Soreness when chewing or biting may be a sign that your canines are cracked, so go to the dentist immediately if you don’t want them to split completely in half, says Dr. Roda.
How did this happen? Blame modern dental hygiene. Teeth are lasting longer than in prior generations due to good brushing and flossing habits, Dr. Roda says. The repetitive daily stress you put on your mouth inevitably will lead to fractures down the line, and the dental community is currently struggling with how to preserve your pearly whites.
Other possible causes include a heavy bite contact, dead nerve tissue, or abscessed teeth (painful infection at the root), says Dr. Hewlett. The next step? By now, it’s a familiar refrain: Make an appointment with your dentist.
4. Broad Jaw Achiness (With a Side of Headaches and Sore Cheeks)
Blame an annoying habit for that dispersed ache in your jaws that’s difficult to pinpoint: bruxism, or grinding or clenching your jaw. (What’s the difference? You grind your teeth at night, you clench during the day.) This unintentional wear and tear can normally be treated with a night guard that locks your jaws so they can’t move, says Dr. Lieb.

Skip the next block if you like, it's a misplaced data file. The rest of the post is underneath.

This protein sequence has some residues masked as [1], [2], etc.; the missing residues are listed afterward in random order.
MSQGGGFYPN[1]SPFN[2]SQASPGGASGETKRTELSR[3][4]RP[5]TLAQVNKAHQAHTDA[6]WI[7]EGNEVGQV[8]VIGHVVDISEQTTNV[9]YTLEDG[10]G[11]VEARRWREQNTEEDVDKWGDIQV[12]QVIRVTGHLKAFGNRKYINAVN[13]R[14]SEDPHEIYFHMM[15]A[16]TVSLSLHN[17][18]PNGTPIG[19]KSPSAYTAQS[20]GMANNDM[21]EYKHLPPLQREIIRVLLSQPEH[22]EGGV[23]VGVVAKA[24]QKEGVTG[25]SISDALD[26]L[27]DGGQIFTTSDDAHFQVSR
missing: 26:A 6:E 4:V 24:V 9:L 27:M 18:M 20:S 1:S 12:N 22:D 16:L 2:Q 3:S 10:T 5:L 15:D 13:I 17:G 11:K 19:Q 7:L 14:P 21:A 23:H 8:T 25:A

Another, more cost-effective cure: awareness. If you notice you’re clamping your chompers like Tom Cruise playing volleyball in Top Gun, slowly blow air out of your mouth, allowing your upper and lower jaw to disengage, advises Dr. Lieb.
The natural resting place of the jaw muscles is when your teeth are hanging 1 to 2 millimeters apart, says Dr. Roda. So try opening your mouth and guiding your jaws to that position.
(Some dental-damaging culprits are the last things you'd expect, like cardio and weight-lifting. Check out these 5 Surprising Ways You're Destroying Your Teeth.)
5. Dull Pain in Your Top Teeth When Walking on Hard Surfaces
You’re not crazy—this is actually a thing. And the harder the surface, the more painful your top teeth feel. “It’s pretty certain that you have a sinus problem of some kind,” says Dr. Lieb. The dull pain may become more pronounced if you’re walking up and down stairs or you jump off of something and land.
“The roots of your upper teeth stick up into the sinus,” says Dr. Roda. “With a sinus infection, your sinus fills with fluid, and it can cause various types of sensations.” The feeling should cease when your sinus infection clears.
6. Burning Sensation on Your Tongue
Alarmed that your tongue burns and slightly resembles a map of islands? You’re not alone, and this weird image actually has a name: geographic tongue.
What processes transform your mouth into a cartographer? Your tongue’s surface is covered with papillae, which resemble a sort of 1960s shag rug, says Dr. Lieb. When you’re stressed or your immune system is lowered, you can lose the papillae, a similar idea to chopping your shag rug with scissors. The papillae protect your tongue, so your guard is down and acidic foods or drinks may lead to more intense burning. The fuzzy surface will grow back on its own, Dr. Lieb says, taking anywhere from a day to a week.
(Your tongue is just one way of predicting your overall health. Your body can alert you to bigger trouble via everything from your nose to your fingernails. Discover more Strange Signs of Health Trouble.)